Appeals from the Orders of the Court of Common Pleas of Montgomery County in cases of Cedarbrook Realty, Inc. and Cedarbrook Joint Venture v. The Board of Assessment Appeals for Montgomery County, the School District of Cheltenham Township, The Township of Cheltenham, County of Montgomery and The Montgomery County Institution District, No. 76-16915; and Appeal of Cedarbrook Realty, Inc. from the Real Estate Assessments for the Tax Years 1970-1976, No. 76-16916.
Richard L. Bazelon, with him Roger F. Wood, and, of counsel, Dilworth, Paxson, Kalish, Levy & Kauffman, for appellants.
Joseph A. Smyth, Charles Potash, Scott E. Townsley, Samuel H. High, Jr., with them, Michael D. Marino, Roger B. Reynolds, Harris F. Goldich, and, of counsel, Wisler, Pearlstine, Talone, Craig & Garrity, for appellees.
Judges Mencer, Blatt and Craig, sitting as a panel of three. Opinion by Judge Blatt.
[ 39 Pa. Commw. Page 151]
Cedarbrook Realty, Inc. and Cedarbrook Joint Venture (Cedarbrook) appeal here from an order of the Court of Common Pleas of Montgomery County
[ 39 Pa. Commw. Page 152]
dismissing two actions in which they challenged tax assessments of their properties for the years 1970 through 1976.
The two actions initially brought by Cedarbrook before the lower court and which have been consolidated for purposes of this appeal consisted of (1) a Petition for Allowance of Appeal from the denial of assessment appeals nunc pro tunc by the Board of Assessment Appeals for Montgomery County (Board) in which Cedarbrook requested a de novo determination of the assessments and a refund of any excessive taxes paid and (2) a Complaint in Equity against the Board and the School District of Cheltenham Township, the Township of Cheltenham, the County of Montgomery and the Montgomery County Institution District (taxing districts)*fn1 seeking the relief requested in the first action as well as damages.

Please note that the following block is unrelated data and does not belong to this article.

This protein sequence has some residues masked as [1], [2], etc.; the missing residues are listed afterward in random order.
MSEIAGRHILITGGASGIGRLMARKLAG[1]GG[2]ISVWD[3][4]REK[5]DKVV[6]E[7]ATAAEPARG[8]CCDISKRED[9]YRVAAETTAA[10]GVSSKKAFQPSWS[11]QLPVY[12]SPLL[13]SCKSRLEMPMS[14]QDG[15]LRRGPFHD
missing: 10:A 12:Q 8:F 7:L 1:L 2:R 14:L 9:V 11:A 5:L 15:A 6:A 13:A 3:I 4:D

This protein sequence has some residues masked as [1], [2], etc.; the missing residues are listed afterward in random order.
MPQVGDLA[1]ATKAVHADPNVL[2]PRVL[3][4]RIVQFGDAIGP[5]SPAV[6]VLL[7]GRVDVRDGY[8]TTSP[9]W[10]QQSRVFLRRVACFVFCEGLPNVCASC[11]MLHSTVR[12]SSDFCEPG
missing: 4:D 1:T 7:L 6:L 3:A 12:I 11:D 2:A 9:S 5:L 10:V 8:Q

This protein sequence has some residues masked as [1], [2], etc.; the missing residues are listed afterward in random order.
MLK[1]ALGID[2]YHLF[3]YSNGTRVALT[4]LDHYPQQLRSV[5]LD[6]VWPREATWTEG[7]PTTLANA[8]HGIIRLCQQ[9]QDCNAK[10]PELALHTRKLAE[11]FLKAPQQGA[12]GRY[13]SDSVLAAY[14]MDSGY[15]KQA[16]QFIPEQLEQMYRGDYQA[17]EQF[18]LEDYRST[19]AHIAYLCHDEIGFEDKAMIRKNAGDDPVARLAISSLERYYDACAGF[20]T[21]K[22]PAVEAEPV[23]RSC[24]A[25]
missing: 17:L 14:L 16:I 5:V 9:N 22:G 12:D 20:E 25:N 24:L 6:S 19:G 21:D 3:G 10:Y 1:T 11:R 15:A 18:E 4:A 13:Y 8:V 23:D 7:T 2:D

Cedarbrook has alleged that the assessed values for properties as determined by the Board for the years 1970 through 1976 were arbitrary and unlawful for two reasons: (1) they were based on an assessment ratio substantially higher than the lawful assessment ratio and (2) they were based on excessive and arbitrary figures as to fair market value. Cedarbrook admitted its failure to file a timely appeal to the Board in accordance with the Third Class County Assessment Law*fn2 (Act), but alleged that its failure to do so resulted from material misrepresentations made by employees of the Board as to the relevant assessment ratio for Montgomery County.
The Board and the taxing districts filed preliminary objections to both actions which, after argument and consideration of briefs, were sustained by the lower
[ 39 Pa. Commw. Page 153]
court. The lower court in dismissing Cedarbrook's actions held that it was without power to entertain the action in equity because Cedarbrook failed to pursue its mandatory and exclusive statutory remedy. In addition, it concluded that Cedarbrook had failed to establish a legally adequate claim of fraud, in that even if the Board had made the alleged misrepresentations Cedarbrook had no right to rely on them because tax assessments are a matter of record, and that even if Cedarbrook could establish fraud the action would be barred by laches. Our scope of review is limited here, of course, by the fact that the findings of a court of common pleas in a tax assessment ...